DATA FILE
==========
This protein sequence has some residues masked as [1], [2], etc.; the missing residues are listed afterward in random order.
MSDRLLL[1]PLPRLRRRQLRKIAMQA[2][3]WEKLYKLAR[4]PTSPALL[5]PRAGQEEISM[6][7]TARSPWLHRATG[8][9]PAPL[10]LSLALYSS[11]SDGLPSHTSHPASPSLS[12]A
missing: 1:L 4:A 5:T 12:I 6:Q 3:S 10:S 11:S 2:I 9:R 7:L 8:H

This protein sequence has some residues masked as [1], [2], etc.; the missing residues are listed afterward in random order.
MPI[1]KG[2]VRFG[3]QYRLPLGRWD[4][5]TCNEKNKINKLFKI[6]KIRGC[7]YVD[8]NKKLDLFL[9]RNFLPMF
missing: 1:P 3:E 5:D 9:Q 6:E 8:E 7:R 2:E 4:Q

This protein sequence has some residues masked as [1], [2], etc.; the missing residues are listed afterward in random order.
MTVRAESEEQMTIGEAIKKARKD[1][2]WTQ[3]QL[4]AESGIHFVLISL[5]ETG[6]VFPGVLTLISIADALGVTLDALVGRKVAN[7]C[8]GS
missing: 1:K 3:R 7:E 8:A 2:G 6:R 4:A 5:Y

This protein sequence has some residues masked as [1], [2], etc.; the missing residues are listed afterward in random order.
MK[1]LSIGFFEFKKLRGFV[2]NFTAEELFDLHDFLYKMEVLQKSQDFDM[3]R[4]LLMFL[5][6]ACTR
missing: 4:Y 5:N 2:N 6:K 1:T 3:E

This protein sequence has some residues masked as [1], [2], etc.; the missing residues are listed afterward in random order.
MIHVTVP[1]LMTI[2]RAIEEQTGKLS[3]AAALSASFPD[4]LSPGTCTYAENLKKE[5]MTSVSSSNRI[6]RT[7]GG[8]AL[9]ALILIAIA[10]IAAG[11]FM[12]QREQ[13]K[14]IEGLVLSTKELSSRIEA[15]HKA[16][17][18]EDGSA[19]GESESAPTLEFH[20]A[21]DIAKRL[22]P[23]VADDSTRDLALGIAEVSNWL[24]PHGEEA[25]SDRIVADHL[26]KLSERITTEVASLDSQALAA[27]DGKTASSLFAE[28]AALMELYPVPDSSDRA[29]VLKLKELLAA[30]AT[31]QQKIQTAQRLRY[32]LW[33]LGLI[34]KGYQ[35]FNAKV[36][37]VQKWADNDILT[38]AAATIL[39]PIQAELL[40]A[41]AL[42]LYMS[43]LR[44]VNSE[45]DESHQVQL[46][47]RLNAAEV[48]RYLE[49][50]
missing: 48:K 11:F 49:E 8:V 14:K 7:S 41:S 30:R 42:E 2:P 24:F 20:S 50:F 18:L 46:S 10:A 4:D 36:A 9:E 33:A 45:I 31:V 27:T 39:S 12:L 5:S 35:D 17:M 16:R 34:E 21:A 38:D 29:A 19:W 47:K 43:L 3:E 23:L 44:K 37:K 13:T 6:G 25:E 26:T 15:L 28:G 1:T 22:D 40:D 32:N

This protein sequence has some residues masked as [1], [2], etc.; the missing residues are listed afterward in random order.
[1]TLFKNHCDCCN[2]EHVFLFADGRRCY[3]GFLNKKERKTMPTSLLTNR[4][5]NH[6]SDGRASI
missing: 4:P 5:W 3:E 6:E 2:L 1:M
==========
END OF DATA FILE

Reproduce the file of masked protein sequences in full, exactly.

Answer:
This protein sequence has some residues masked as [1], [2], etc.; the missing residues are listed afterward in random order.
MSDRLLL[1]PLPRLRRRQLRKIAMQA[2][3]WEKLYKLAR[4]PTSPALL[5]PRAGQEEISM[6][7]TARSPWLHRATG[8][9]PAPL[10]LSLALYSS[11]SDGLPSHTSHPASPSLS[12]A
missing: 1:L 4:A 5:T 12:I 6:Q 3:S 10:S 11:S 2:I 9:R 7:L 8:H

This protein sequence has some residues masked as [1], [2], etc.; the missing residues are listed afterward in random order.
MPI[1]KG[2]VRFG[3]QYRLPLGRWD[4][5]TCNEKNKINKLFKI[6]KIRGC[7]YVD[8]NKKLDLFL[9]RNFLPMF
missing: 1:P 3:E 5:D 9:Q 6:E 8:E 7:R 2:E 4:Q

This protein sequence has some residues masked as [1], [2], etc.; the missing residues are listed afterward in random order.
MTVRAESEEQMTIGEAIKKARKD[1][2]WTQ[3]QL[4]AESGIHFVLISL[5]ETG[6]VFPGVLTLISIADALGVTLDALVGRKVAN[7]C[8]GS
missing: 1:K 3:R 7:E 8:A 2:G 6:R 4:A 5:Y

This protein sequence has some residues masked as [1], [2], etc.; the missing residues are listed afterward in random order.
MK[1]LSIGFFEFKKLRGFV[2]NFTAEELFDLHDFLYKMEVLQKSQDFDM[3]R[4]LLMFL[5][6]ACTR
missing: 4:Y 5:N 2:N 6:K 1:T 3:E

This protein sequence has some residues masked as [1], [2], etc.; the missing residues are listed afterward in random order.
MIHVTVP[1]LMTI[2]RAIEEQTGKLS[3]AAALSASFPD[4]LSPGTCTYAENLKKE[5]MTSVSSSNRI[6]RT[7]GG[8]AL[9]ALILIAIA[10]IAAG[11]FM[12]QREQ[13]K[14]IEGLVLSTKELSSRIEA[15]HKA[16][17][18]EDGSA[19]GESESAPTLEFH[20]A[21]DIAKRL[22]P[23]VADDSTRDLALGIAEVSNWL[24]PHGEEA[25]SDRIVADHL[26]KLSERITTEVASLDSQALAA[27]DGKTASSLFAE[28]AALMELYPVPDSSDRA[29]VLKLKELLAA[30]AT[31]QQKIQTAQRLRY[32]LW[33]LGLI[34]KGYQ[35]FNAKV[36][37]VQKWADNDILT[38]AAATIL[39]PIQAELL[40]A[41]AL[42]LYMS[43]LR[44]VNSE[45]DESHQVQL[46][47]RLNAAEV[48]RYLE[49][50]
missing: 48:K 11:F 49:E 8:V 14:K 7:S 41:S 30:R 42:E 2:P 24:F 20:S 50:F 18:L 46:S 10:A 4:D 36:A 9:E 33:A 45:I 31:V 27:T 39:S 12:L 5:S 35:D 17:M 16:R 34:E 21:A 38:D 29:A 19:W 47:K 43:L 3:E 23:L 44:K 37:K 13:T 6:G 25:E 26:T 15:L 28:G 1:T 22:D 40:D 32:N

This protein sequence has some residues masked as [1], [2], etc.; the missing residues are listed afterward in random order.
[1]TLFKNHCDCCN[2]EHVFLFADGRRCY[3]GFLNKKERKTMPTSLLTNR[4][5]NH[6]SDGRASI
missing: 4:P 5:W 3:E 6:E 2:L 1:M